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Toxicol In Vitro. 2004 Apr;18(2):219-25.

The significance of in vitro rat skin absorption studies to human risk assessment.

Author information

1
BASF Aktiengesellschaft, Experimental Toxicology and Ecology, Z 470 D-67056 Ludwigshafen, Germany. bennard.ravenzwaay@basf-ag.de

Abstract

The present paper reviews the comparative rates of skin penetration between rat and man for a total of 14 chemicals in in vitro absorption studies. The results showed that in vitro absorption assays are capable of demonstrating large differences in the rate of skin penetration. Saturation of absorption was also frequently observed at higher exposure levels. The highest absorption rates through rat and human epidermis were observed with compounds with a molecular weight of approximately 300, an aqueous solubility of approximately 1-6 mg/l, and a log10 (P(OCTANOL/WATER)) of approximately 3-4. When the absorption data for 3 compounds with a log10 (P(OCTANOL/WATER)) of 2.9-3.0 were compared, there appeared to be an inverse relationship between molecular weight/aqueous solubility and the rate of dermal absorption. Lipophilic compounds with low aqueous solubility (<4 mg/l) showed the highest penetration rates through rat skin, but this was not always the case for human skin. The human skin was invariably less permeable to all tested substances than rat skin, though no constant factor of difference could be identified. The factor of difference would not appear to be determined by molecular weight, lipophilicity, or aqueous solubility. The actual systemic exposure of humans may be significantly overestimated if risk assessment is based only on the results of an in vivo rat study. It would appear that dermal penetration through human skin should be based on the combined use of in vivo and in vitro data, using the following equation: %Human dermal penetration= [[% dermal penetration rat (in vivo)] x [rate dermal penetration human (in vitro)]] / [rate dermal penetration rat (in vitro)].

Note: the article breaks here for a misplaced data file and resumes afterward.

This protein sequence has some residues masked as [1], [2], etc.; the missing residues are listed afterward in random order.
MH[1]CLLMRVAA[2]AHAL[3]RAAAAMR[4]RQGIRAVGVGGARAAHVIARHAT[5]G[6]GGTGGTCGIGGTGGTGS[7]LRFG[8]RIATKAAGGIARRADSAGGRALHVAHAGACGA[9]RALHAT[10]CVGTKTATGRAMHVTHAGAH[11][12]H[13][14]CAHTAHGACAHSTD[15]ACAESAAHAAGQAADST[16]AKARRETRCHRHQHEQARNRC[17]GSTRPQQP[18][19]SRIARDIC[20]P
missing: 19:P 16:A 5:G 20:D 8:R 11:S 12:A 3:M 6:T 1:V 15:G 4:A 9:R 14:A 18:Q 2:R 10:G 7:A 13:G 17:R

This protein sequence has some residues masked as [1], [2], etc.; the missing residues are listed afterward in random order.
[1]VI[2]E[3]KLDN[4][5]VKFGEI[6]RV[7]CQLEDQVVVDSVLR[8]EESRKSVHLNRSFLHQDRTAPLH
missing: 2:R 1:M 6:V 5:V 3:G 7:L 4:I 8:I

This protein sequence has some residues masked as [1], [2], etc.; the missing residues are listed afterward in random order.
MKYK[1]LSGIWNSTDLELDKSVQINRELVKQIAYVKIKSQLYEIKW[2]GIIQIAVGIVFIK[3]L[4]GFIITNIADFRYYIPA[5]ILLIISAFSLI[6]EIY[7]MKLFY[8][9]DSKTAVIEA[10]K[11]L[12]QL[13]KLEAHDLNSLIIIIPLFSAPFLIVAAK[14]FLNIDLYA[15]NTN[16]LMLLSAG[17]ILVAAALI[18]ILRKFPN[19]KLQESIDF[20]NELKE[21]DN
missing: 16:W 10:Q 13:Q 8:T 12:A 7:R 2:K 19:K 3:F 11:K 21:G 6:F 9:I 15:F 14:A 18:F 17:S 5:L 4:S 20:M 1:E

PMID:
14757113
[Indexed for MEDLINE]

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